Former White House officials Tevi Troy and Peter Wehner debated the future of the GOP Wednesday at the American Enterprise Institute (AEI) as thousands of conservatives and Republicans traveled to Washington to attend the Conservative Political Action Conference (CPAC).
AEI moderator and senior editor for the National Review Ramesh Ponnuru raised "the main question conservatives are asking" since the November 2012 elections: "What would John Calhoun do?"
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While Ponnuru was joking—the Calhoun jab is a reference to a recent piece on conservatism by New York Times book editor Sam Tanenhaus that was published in The New Republic, a failing political biweekly—he also noted that there is a divide between younger and older Republicans.
Ponnuru said it is not necessarily one side versus the other but a series of overlapping agreements and disagreement on issues between many factions of the party.
Both speakers agreed on the problem Republicans need to address: How to expand the party without fracturing the base.
Troy, a senior fellow at the Hudson Institute and former deputy secretary at Health and Human Services (HHS) under President George W. Bush, focused on finding a "leader who explains what conservatism is and isn’t" in his opening remarks.
He referred to the early 1980s when there were bitter disagreements among the Republican Party before Ronald Reagan brought a "fusionist approach" to gather support and energize the party base.
For critics that accuse Republicans that "all you say is Reagan, Reagan, Reagan," Troy argued that George W. Bush successfully took a different tack with his "compassionate conservatism" during the 2000 campaign.
Troy believes the future of the movement depends on clarifying its message to deter critics from branding the party any way they please.
Wehner, the former deputy director of speechwriting for President George W. Bush in 2001, said Republicans need to do more than clarify their message.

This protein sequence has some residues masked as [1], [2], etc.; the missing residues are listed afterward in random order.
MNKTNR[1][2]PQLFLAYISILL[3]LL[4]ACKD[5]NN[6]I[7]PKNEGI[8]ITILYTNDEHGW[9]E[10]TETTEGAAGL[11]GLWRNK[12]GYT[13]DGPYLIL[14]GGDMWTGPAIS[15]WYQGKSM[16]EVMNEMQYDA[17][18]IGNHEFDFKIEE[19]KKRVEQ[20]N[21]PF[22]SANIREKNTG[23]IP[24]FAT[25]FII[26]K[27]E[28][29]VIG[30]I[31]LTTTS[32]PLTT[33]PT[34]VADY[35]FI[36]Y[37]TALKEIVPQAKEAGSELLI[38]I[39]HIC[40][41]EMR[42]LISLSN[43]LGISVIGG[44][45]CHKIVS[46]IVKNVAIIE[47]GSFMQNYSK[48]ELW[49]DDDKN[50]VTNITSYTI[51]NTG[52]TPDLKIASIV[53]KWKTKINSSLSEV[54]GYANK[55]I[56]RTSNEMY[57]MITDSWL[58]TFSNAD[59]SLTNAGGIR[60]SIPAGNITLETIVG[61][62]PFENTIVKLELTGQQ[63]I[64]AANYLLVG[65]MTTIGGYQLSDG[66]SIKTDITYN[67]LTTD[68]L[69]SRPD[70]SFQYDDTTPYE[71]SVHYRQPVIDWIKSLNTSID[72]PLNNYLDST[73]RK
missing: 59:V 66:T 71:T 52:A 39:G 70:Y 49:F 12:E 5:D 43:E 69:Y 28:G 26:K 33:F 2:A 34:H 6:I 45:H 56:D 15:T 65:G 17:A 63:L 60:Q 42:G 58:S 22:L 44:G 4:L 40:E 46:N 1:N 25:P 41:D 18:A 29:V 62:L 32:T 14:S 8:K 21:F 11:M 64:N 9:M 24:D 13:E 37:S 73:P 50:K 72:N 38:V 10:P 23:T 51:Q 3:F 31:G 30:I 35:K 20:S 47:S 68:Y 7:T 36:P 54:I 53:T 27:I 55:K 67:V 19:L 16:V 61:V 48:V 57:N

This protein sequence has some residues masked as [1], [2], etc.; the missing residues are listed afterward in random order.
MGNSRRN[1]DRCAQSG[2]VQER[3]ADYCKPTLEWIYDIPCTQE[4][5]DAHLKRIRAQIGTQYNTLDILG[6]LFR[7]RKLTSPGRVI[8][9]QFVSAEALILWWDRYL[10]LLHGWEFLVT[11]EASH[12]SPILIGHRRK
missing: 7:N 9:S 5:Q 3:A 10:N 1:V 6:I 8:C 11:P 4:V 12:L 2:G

"We have a winning message for an electorate that doesn’t exist," he said.
Wehner pointed to Republicans winning five out of six presidential races from 1968 to 1988 but winning only two since 1992. In only one of those elections did the Republican candidate win the popular vote.
The reason for the change is shifting demographics, Wehner said.
If the demography of 1980 and 2012 were identical, Romney would have won by a larger margin than Ronald Reagan, he said.
"This spells real trouble of the Republican Party," he said.
Wehner said that "we have a communication problem" but added that the root of this problem comes from not keeping up with the demographic shifts.
"I’m not arguing that the GOP become more moderate but more modern," he said.
One of the few disagreements between Troy and Wehner came when discussing public welfare.
Troy argued that there were simple things Republicans could do now—such as ending tax expenditures, which he claimed constitute as public welfare—to help expand its base without dividing the party.
Wehner countered, referring to Free Beacon editor Matthew Continetti’s cover story in the latest Weekly Standard, saying going against corporate welfare would split the Republican donor base.
"This country is just a different place than in the 1980s," Wehner said.